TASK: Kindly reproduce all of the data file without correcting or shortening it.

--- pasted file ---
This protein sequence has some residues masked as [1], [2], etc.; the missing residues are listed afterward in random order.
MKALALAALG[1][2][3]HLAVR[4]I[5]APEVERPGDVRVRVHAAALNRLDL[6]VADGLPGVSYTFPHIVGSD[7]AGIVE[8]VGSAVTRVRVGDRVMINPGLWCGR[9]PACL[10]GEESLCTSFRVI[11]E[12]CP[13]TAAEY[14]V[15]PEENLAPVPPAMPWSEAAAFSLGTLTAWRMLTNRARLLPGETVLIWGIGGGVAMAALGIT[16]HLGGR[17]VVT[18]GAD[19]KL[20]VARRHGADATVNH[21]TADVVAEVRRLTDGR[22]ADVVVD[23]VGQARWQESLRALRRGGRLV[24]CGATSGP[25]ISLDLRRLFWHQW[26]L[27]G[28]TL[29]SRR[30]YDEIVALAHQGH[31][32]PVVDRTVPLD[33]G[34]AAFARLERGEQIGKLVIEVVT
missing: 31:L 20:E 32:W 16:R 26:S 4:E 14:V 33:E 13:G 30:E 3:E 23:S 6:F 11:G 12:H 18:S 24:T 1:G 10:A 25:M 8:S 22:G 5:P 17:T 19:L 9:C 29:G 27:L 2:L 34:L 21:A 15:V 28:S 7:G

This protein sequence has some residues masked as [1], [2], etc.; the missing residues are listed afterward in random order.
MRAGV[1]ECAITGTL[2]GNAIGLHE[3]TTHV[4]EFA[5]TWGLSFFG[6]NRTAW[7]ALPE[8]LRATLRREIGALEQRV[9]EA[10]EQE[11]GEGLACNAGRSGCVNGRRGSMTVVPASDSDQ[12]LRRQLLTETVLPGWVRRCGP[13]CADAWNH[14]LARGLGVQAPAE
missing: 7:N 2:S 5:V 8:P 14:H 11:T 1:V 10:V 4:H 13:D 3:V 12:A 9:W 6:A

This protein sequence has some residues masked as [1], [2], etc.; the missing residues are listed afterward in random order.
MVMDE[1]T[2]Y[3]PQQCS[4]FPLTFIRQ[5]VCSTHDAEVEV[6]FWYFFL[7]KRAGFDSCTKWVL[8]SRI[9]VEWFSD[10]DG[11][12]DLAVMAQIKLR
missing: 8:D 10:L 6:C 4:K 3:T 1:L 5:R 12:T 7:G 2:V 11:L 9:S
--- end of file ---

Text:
This protein sequence has some residues masked as [1], [2], etc.; the missing residues are listed afterward in random order.
MKALALAALG[1][2][3]HLAVR[4]I[5]APEVERPGDVRVRVHAAALNRLDL[6]VADGLPGVSYTFPHIVGSD[7]AGIVE[8]VGSAVTRVRVGDRVMINPGLWCGR[9]PACL[10]GEESLCTSFRVI[11]E[12]CP[13]TAAEY[14]V[15]PEENLAPVPPAMPWSEAAAFSLGTLTAWRMLTNRARLLPGETVLIWGIGGGVAMAALGIT[16]HLGGR[17]VVT[18]GAD[19]KL[20]VARRHGADATVNH[21]TADVVAEVRRLTDGR[22]ADVVVD[23]VGQARWQESLRALRRGGRLV[24]CGATSGP[25]ISLDLRRLFWHQW[26]L[27]G[28]TL[29]SRR[30]YDEIVALAHQGH[31][32]PVVDRTVPLD[33]G[34]AAFARLERGEQIGKLVIEVVT
missing: 31:L 20:E 32:W 16:R 26:S 4:E 14:V 33:E 13:G 30:E 3:E 23:S 6:F 11:G 12:H 18:S 24:T 1:G 10:A 25:M 8:S 22:G 5:P 17:T 19:L 9:C 29:G 27:L 2:L 34:L 21:A 15:V 28:S 7:G

This protein sequence has some residues masked as [1], [2], etc.; the missing residues are listed afterward in random order.
MRAGV[1]ECAITGTL[2]GNAIGLHE[3]TTHV[4]EFA[5]TWGLSFFG[6]NRTAW[7]ALPE[8]LRATLRREIGALEQRV[9]EA[10]EQE[11]GEGLACNAGRSGCVNGRRGSMTVVPASDSDQ[12]LRRQLLTETVLPGWVRRCGP[13]CADAWNH[14]LARGLGVQAPAE
missing: 7:N 2:S 5:V 8:P 14:H 11:T 1:V 10:V 4:H 13:D 3:V 12:A 9:W 6:A

This protein sequence has some residues masked as [1], [2], etc.; the missing residues are listed afterward in random order.
MVMDE[1]T[2]Y[3]PQQCS[4]FPLTFIRQ[5]VCSTHDAEVEV[6]FWYFFL[7]KRAGFDSCTKWVL[8]SRI[9]VEWFSD[10]DG[11][12]DLAVMAQIKLR
missing: 8:D 10:L 6:C 4:K 3:T 1:L 5:R 12:T 7:G 2:V 11:L 9:S